Ukraine marks its independence from the Soviet Union on Wednesday (24 August) and this year also marks six months on from Russia’s invasion of the country.
Residents of Kyiv woke up to air raid sirens as Ukraine observed its Independence Day.
In previous years celebrations have been held including parties and parades, but this year the country is overwhelmed by a sombre mood as the Russian invasion continues.
Authorities in the capital have banned large-scale gatherings until Thursday (25 August) as they fear the national holiday might bring particularly heavy Russian missile attacks.
Ukrainian President Volodymyr Zelensky has urged the public to be vigilant.
What is Ukraine’s independence day?
This year marks 31 years since Ukraine broke away from the Soviet Union.
On 24 August 1991, after a failed coup in Moscow, Ukraine declared its independence.
Around 90% of Ukrainians voted for their country’s independence following this declaration, on 1 December 1991.
There are many celebrations across the country to mark Independence Day, with some continuing for days after 24 August.
How long was Ukraine part of the Soviet Union?
Ukraine were under Moscow’s control for nearly 70 years.
The Ukrainian Socialist Soviet Republic was born in 1922 and under Soviet rule, Ukrainian identity was under constant threat.
In 1932, Soviet leader Joseph Stalin deliberately imposed famine in the country, killing at least three million Ukrainians in a single year.
Ukraine officially became an independent state following the dissolution of the Soviet Union on 24 August 1991.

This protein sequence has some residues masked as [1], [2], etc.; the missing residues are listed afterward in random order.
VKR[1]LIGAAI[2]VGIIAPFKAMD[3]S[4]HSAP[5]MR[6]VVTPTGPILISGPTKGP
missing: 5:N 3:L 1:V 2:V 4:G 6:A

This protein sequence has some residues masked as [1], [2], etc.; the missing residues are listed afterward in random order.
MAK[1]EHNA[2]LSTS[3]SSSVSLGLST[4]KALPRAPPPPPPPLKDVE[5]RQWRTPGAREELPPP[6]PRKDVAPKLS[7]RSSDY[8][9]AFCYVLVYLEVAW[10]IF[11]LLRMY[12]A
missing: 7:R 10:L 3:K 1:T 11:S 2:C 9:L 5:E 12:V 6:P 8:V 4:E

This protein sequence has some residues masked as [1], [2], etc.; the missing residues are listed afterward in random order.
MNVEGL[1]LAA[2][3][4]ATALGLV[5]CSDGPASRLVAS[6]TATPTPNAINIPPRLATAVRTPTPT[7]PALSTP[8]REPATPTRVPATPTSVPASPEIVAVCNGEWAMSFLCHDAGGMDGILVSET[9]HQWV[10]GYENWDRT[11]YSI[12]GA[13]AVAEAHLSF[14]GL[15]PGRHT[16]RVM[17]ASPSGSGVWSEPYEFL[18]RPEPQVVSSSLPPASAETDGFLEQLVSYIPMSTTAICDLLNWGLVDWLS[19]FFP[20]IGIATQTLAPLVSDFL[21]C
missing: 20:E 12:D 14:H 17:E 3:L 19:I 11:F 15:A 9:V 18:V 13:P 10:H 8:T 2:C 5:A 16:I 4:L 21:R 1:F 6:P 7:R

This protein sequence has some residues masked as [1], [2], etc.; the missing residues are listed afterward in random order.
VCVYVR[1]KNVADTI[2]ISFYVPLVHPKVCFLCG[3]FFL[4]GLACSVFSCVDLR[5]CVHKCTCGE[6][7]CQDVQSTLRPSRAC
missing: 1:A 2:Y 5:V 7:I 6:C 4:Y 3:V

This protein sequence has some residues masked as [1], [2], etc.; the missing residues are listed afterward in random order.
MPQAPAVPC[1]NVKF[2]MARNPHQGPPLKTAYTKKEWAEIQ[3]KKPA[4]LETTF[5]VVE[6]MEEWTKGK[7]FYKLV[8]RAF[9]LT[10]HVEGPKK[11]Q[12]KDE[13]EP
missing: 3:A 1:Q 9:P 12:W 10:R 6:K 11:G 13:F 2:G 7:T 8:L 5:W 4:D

How is it celebrated?
Independence day is usually celebrated with parades and crowds of people in folk costumes, with some waving the Ukrainian flag.
Other events have included fireworks, concerts, free public fairs and circuses.
However, this year there will be no parades or parties because of the threat of Russian attacks.
The head of Kyiv’s Military Administration, Maj. Gen. Mykola Zhyrnov, said events have been banned in the capital and other cities so that security forces can respond more efficiently to potential Russian attacks.
On the eve of the holiday President Zelensky warned that Ukraine might face “repugnant Russian provocations”.
He has urged citizens to take any air raid warnings seriously.
A display of destroyed Russian tanks and other military equipment on the main street of the capital, Kyiv, has replaced the usual military parade through the centre.
Instead, drones will fly a giant national flag over the capital, which is largely locked down.
There is increased security and people who have been returning to their offices in the centre are urged to work from home.
What did Ukraine’s president say?
Ukrainian President Volodymyr Zelensky urged the public to be vigilant.
He said in a statement: “Please strictly follow the safety rules. Please observe the curfew. Pay attention to the air sirens.
“Pay attention to official announcements. And remember: we must all achieve victory together.”
In an emotional speech on Wednesday he said Ukraine was reborn when Russia invaded on 24 February and would recapture annexed Crimea and occupied areas in the east.
Zelensky said that Ukraine no longer saw the war ending when there was peace, but when Kyiv was victorious.
He said: "A new nation appeared in the world on 24 February at four in the morning. It was not born, but reborn.
“A nation that did not cry, scream or take fright. One that did not flee. Did not give up. And did not forget.”
The 44-year-old wartime leader delivered the speech in his trademark combat fatigues in front of Kyiv’s central monument to independence from the Russia-controlled Soviet Union.
Zelensky vowed that his country would fight "to the end" without "any concessions or compromises" with "Russian terrorists".
He said: "We will fight for (our land) until the end.
“We have been holding on for six months. It is hard but we have clenched our fists and we are fighting for our destiny.”
He added: "For us Ukraine is the whole of Ukraine. All 25 regions, without any concessions or compromises.
"What for us is the end of the war? We used to say: peace. Now we say: victory.”